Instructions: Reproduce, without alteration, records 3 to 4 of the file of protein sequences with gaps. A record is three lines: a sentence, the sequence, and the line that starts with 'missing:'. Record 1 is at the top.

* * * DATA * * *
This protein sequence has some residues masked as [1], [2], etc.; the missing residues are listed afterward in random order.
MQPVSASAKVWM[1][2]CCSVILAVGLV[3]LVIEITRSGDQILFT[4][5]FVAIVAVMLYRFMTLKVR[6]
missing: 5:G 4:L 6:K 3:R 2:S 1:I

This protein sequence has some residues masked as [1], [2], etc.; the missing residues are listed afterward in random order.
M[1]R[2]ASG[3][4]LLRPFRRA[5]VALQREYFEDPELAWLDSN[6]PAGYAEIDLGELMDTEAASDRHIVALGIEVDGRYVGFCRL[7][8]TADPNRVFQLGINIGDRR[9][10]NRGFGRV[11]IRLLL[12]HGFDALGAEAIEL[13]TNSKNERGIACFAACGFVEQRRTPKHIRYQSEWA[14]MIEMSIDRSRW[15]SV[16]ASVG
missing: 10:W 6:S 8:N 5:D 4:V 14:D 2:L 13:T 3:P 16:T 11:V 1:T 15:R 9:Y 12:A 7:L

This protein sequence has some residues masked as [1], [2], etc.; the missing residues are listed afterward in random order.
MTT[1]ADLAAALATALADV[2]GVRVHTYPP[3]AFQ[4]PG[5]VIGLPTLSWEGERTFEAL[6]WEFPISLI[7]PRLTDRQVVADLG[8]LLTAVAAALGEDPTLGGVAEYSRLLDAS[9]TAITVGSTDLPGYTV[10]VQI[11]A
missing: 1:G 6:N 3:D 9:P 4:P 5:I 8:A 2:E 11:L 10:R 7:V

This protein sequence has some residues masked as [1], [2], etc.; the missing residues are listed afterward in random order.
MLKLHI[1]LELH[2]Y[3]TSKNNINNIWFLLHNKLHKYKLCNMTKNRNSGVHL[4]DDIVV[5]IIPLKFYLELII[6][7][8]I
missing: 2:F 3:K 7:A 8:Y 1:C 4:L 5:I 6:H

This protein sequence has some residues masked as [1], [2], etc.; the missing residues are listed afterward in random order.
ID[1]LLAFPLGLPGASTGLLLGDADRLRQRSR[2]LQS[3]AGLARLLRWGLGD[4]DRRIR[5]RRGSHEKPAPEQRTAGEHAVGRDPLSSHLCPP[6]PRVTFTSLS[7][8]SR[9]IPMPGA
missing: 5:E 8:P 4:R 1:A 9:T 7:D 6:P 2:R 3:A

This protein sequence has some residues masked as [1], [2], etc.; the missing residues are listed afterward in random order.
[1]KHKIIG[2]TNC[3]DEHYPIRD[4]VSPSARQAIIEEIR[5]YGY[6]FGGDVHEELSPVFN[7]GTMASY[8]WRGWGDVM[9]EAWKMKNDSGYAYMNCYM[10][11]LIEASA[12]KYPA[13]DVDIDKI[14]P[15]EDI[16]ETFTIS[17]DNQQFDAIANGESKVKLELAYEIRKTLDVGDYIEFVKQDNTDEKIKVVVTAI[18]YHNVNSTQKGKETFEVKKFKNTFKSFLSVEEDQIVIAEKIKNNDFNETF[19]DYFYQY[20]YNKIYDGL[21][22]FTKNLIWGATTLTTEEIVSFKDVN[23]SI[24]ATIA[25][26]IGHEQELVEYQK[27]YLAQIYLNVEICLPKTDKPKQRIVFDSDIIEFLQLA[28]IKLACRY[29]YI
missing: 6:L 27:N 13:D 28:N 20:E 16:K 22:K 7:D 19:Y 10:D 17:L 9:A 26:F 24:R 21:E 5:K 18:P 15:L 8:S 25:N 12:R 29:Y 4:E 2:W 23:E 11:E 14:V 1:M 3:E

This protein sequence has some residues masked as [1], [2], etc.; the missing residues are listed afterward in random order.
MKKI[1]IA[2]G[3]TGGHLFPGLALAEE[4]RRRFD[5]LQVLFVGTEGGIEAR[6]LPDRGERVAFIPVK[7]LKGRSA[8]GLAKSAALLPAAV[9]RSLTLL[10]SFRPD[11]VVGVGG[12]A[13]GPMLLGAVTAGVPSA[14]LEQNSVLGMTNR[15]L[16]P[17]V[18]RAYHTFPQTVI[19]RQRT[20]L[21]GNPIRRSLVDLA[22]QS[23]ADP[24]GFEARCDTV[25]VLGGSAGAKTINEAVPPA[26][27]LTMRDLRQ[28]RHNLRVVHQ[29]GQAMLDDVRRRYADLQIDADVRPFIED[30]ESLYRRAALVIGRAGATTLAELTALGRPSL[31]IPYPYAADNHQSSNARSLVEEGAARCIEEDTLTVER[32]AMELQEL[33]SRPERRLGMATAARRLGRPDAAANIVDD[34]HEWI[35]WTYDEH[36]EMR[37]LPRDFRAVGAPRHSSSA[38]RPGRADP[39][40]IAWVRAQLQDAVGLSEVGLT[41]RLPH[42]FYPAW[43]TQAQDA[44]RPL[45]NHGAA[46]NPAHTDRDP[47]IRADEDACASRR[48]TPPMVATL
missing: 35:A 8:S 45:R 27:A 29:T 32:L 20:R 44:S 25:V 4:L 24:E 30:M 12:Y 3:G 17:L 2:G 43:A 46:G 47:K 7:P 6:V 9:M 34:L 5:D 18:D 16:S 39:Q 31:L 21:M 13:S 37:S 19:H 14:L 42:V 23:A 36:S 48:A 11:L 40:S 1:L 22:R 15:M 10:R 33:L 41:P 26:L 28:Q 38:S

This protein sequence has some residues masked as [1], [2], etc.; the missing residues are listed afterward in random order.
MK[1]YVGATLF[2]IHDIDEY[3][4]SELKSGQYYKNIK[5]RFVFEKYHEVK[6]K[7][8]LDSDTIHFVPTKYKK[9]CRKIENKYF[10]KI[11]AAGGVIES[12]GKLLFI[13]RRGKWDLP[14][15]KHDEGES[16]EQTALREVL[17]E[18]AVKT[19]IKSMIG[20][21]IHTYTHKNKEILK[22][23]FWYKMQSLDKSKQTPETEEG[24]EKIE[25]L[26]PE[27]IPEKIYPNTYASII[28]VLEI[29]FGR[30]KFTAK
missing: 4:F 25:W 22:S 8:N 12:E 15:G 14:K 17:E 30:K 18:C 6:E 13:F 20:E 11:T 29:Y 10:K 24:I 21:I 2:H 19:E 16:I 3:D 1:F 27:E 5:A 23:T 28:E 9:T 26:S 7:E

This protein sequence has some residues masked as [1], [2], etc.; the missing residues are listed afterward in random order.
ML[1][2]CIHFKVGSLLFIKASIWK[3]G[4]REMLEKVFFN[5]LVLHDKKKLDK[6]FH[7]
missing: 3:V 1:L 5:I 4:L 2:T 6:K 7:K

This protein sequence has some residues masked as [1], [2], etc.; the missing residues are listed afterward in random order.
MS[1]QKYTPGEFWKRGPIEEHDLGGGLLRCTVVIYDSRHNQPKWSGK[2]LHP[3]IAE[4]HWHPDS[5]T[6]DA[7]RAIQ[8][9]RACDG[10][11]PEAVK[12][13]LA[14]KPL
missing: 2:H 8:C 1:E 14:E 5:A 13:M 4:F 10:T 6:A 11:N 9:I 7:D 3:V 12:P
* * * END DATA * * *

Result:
This protein sequence has some residues masked as [1], [2], etc.; the missing residues are listed afterward in random order.
MTT[1]ADLAAALATALADV[2]GVRVHTYPP[3]AFQ[4]PG[5]VIGLPTLSWEGERTFEAL[6]WEFPISLI[7]PRLTDRQVVADLG[8]LLTAVAAALGEDPTLGGVAEYSRLLDAS[9]TAITVGSTDLPGYTV[10]VQI[11]A
missing: 1:G 6:N 3:D 9:P 4:P 5:I 8:A 2:E 11:L 10:R 7:V

This protein sequence has some residues masked as [1], [2], etc.; the missing residues are listed afterward in random order.
MLKLHI[1]LELH[2]Y[3]TSKNNINNIWFLLHNKLHKYKLCNMTKNRNSGVHL[4]DDIVV[5]IIPLKFYLELII[6][7][8]I
missing: 2:F 3:K 7:A 8:Y 1:C 4:L 5:I 6:H